Fin whale

Balaenoptera physalus
Fin whale
Fin whale (Balaenoptera physalus) - Photo: Dave Chilcott
Fin whale (Balaenoptera physalus) - Photo: Paul Burley
Fin whale (Balaenoptera physalus) - Photo: Stephen Marsh
Fin whale (Balaenoptera physalus)
Fin whale (Balaenoptera physalus)
Fin whale (Balaenoptera physalus) - Photo: Ben Jones

Appearance

Size: max 18-26m

Key features:
- Long body and tall white blow
- Does not raise tail fluke when diving
- On their jaw, the left side is dark grey and the right side is white

The fin whale is the second largest animal on the planet reaching 26m in length. They have a long grey body with a white underbelly. They have asymmetrical colouration on their lower jaw; dark grey on the left side and white on the right side. This is an adaptation that helps their feeding strategy. 
Fin whales are often confused with sei whales as they look very similar to one another. However, fin whales are longer in length and have a smaller fin which is situated further back on its body. Fin whales have a very tall blow which, on a clear day, can be seen all the way on the horizon.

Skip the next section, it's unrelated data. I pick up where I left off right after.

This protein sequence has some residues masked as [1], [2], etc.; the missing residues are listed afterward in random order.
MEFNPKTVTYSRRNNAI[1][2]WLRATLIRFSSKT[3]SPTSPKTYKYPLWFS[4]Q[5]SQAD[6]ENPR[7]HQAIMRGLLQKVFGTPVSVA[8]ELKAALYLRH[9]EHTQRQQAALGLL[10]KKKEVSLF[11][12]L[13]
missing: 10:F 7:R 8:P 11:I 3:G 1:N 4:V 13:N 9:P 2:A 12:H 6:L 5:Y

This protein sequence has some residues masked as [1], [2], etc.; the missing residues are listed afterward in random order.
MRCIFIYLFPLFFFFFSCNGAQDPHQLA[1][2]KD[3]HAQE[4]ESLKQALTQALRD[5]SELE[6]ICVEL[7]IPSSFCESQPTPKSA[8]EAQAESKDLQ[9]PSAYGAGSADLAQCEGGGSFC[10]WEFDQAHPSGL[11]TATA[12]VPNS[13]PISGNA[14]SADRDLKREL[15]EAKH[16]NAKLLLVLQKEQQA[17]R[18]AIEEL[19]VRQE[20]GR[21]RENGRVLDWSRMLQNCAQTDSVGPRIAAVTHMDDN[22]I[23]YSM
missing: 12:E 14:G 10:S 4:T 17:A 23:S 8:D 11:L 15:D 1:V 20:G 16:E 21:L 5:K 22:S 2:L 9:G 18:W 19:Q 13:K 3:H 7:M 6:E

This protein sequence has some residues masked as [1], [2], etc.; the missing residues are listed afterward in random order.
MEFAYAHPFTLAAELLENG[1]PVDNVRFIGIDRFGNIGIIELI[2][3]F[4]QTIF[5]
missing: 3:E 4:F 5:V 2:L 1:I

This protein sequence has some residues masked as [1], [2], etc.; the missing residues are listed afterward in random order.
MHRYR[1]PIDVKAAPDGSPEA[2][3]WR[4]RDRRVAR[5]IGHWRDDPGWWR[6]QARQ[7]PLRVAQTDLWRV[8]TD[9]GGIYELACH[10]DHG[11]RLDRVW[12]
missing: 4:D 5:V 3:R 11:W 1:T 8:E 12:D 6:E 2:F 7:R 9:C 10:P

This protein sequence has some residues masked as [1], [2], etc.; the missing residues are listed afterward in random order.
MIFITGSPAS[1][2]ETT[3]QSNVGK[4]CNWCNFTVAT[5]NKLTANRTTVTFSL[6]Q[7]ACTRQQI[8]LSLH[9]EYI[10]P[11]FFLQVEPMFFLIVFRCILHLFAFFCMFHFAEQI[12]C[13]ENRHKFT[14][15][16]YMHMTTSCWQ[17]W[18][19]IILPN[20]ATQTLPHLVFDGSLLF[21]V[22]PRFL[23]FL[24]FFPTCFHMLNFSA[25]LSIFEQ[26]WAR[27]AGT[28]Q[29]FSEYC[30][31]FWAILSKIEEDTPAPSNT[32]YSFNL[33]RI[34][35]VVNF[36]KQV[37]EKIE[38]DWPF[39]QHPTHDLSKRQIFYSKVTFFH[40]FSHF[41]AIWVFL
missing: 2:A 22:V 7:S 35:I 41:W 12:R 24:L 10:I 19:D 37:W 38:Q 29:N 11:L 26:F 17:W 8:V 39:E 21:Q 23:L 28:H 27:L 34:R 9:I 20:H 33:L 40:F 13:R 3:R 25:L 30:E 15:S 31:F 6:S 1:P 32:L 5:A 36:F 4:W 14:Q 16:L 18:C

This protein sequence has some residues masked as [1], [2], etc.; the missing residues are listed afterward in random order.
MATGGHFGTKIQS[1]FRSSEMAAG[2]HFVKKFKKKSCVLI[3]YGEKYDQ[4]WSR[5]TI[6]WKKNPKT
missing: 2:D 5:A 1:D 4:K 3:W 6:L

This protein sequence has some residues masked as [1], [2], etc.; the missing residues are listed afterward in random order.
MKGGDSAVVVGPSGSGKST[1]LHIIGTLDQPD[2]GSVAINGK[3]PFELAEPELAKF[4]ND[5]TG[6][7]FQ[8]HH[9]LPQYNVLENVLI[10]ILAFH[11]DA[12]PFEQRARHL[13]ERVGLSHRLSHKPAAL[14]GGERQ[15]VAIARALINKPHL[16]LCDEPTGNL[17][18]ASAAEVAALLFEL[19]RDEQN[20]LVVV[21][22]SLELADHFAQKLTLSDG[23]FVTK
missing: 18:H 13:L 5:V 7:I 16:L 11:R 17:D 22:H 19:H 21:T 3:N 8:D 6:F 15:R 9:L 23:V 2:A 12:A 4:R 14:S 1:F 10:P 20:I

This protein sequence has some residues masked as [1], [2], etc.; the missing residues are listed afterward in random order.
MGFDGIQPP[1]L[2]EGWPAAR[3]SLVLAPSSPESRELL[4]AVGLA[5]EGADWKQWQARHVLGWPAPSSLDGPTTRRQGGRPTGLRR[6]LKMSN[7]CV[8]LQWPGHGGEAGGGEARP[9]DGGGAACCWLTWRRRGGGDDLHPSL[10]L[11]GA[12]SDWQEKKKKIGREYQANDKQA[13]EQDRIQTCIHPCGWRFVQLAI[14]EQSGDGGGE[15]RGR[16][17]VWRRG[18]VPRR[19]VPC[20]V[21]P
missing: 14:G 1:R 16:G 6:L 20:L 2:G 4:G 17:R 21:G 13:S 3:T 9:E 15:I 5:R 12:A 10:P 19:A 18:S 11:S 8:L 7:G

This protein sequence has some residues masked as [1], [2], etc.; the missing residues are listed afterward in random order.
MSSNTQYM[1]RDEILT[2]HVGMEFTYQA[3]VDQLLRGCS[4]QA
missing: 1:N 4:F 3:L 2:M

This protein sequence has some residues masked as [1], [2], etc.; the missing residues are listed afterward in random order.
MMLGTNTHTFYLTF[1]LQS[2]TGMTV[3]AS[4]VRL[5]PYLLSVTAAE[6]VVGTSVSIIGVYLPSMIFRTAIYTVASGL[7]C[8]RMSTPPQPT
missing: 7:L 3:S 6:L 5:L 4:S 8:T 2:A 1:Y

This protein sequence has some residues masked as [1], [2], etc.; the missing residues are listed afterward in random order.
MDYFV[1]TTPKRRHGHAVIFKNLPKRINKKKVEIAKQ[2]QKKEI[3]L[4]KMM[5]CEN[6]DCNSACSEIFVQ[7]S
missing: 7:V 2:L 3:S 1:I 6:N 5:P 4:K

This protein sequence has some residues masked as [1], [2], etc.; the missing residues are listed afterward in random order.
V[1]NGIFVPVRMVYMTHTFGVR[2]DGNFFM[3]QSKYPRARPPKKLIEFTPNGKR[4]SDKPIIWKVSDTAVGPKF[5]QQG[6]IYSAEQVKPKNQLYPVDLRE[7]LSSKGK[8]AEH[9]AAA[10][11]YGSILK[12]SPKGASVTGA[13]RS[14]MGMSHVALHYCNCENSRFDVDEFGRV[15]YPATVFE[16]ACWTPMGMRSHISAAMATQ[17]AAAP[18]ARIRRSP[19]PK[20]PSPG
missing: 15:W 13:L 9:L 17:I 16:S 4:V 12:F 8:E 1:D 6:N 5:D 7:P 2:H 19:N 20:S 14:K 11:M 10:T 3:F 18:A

Behaviour

Fin whales are typically seen on their own or in groups of up to 7 individuals, but they can congregate in groups of 100’s in feeding grounds. They are one of the fastest rorqual whales swimming up to 37km per hour. Fin whales can be mistaken for blue whales at a distance, due to the size and shape of their blow. However, they can be distinguished by their dive technique as fin whales do not raise their tail fluke when diving; they are also grey rather than blue in colour.

Distribution

Fin whales have a global distribution; they stay in subtropical and temperate waters during the summer and tend to move to more tropical areas in the winter. They can be seen in the Bay of Biscay, particularly in the late summer, with peak sightings in August. They are pelagic species but are known to go into shallower waters, as low as 30m in depth. 

Threats

Over one million fin whales were killed by commercial whalers between 1935 and 1965 and today only 10% of the original population is left. As well as whaling, other threats which impact all cetaceans are pollution, reduction of prey by over fishing and bycatch.

Sightings Map

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